HADID: Just about everywhere. In recent weeks, the Taliban have seized about a third of the country's 400 provincial districts. But most of the attention has focused on the north, and that's for a good reason. It's where the Taliban have made their most dramatic gains. They've seized control of three provinces, save for their capitals. And analysts tell me they've also seized control of mines and a border crossing. Now, and as they've advanced, Afghan forces have largely abandoned their posts and their weapons. So have a listen here to Bilal Sarwary. He's a journalist and analyst who's been closely following the fighting.

BILAL SARWARY: I think the pace of these mass surrenders, as well as the fall of major districts, is not only surprising; it's quite shocking because much of it is without a fight.

HADID: Yeah, shocking because these areas were traditionally the bastions of resistance to the Taliban from the '90s. And that's because of the country's ethnic makeup. The Taliban emerged from southern Pashtun communities, but the North is dominated by ethnic Tajiks and Uzbeks. So this is Sarwary again.

SARWARY: So it was part of a very, you know, calculated Taliban strategy. They thought, we need to, you know, minimize the risk of future uprisings and opposition.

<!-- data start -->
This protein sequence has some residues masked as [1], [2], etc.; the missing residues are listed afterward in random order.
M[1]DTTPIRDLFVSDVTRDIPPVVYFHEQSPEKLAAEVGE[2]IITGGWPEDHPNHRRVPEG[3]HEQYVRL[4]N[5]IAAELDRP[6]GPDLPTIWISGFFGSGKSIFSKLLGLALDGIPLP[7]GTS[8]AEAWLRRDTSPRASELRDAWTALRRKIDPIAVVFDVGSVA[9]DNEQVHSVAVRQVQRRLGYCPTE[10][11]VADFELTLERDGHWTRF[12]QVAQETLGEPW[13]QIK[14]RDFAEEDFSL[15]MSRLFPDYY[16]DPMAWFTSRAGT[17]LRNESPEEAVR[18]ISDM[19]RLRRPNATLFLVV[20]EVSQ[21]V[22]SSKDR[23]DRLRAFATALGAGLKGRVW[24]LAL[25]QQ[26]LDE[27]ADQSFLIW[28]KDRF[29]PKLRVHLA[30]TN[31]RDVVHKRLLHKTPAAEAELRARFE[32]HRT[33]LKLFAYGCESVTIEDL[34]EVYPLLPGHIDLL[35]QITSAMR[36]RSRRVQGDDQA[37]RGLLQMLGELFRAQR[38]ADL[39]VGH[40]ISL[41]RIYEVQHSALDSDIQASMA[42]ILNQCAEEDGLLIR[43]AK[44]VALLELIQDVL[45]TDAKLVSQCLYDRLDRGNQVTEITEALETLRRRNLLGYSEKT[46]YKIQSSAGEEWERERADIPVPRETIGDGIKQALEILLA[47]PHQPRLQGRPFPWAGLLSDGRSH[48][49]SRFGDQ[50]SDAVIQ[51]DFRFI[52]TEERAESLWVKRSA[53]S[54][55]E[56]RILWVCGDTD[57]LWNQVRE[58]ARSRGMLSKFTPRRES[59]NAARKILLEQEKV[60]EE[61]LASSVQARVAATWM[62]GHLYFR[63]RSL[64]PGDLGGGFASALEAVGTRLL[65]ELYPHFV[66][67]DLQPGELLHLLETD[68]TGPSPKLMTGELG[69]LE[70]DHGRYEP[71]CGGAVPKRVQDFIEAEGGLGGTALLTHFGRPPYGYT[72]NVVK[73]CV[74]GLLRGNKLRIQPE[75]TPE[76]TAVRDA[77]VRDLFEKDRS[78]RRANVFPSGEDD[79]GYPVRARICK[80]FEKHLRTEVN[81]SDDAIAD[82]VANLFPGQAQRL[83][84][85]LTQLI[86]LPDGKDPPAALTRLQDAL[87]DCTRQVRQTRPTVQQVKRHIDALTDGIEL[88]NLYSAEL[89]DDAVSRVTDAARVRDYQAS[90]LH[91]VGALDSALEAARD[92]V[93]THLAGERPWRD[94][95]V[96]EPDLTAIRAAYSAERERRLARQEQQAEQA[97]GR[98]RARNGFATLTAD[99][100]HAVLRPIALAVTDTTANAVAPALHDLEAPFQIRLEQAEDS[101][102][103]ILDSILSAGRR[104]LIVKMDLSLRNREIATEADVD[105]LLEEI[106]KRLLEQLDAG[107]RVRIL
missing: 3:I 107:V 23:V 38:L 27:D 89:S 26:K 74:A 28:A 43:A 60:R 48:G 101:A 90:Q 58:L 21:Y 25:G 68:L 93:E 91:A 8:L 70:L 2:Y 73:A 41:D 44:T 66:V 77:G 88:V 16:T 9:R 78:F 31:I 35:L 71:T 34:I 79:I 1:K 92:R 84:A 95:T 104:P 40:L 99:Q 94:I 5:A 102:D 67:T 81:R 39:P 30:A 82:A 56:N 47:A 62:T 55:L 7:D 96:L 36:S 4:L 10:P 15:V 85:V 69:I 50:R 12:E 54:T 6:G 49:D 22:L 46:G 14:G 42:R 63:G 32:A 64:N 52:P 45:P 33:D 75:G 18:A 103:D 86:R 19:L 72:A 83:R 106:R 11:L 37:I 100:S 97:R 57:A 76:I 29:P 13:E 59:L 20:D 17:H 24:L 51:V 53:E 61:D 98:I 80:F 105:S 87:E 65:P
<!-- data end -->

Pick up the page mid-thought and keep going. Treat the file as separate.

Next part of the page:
KELLY: That's so interesting 'cause you're touching on something that's been fascinating me, Diaa, which - the north is - we think of the Northern Alliance, you know, the warlords that fought so hard against the Taliban a couple of decades ago. The point that we just heard from Sarwary about a calculated Taliban strategy - expand on that.

HADID: Right. So it appears that this had been cooking for a while, certainly since President Joe Biden's announcement in April, that the Americans were withdrawing - apparently unconditionally. It greenlit the Taliban's decision to try to seize the country. And now we can see that this is what it looks like. They're trying to cut off expected resistance from the north. They're trying to seize control of moneymaking centers like mines, and they're trying to choke off the government by seizing control of border crossings.

KELLY: So that's the Taliban strategy. What about the other side? What do we know about why Afghan forces do seem to be giving up without much of a fight? I mean, these were forces that have been funded, that have been trained by the U.S. and allied forces for 20 years.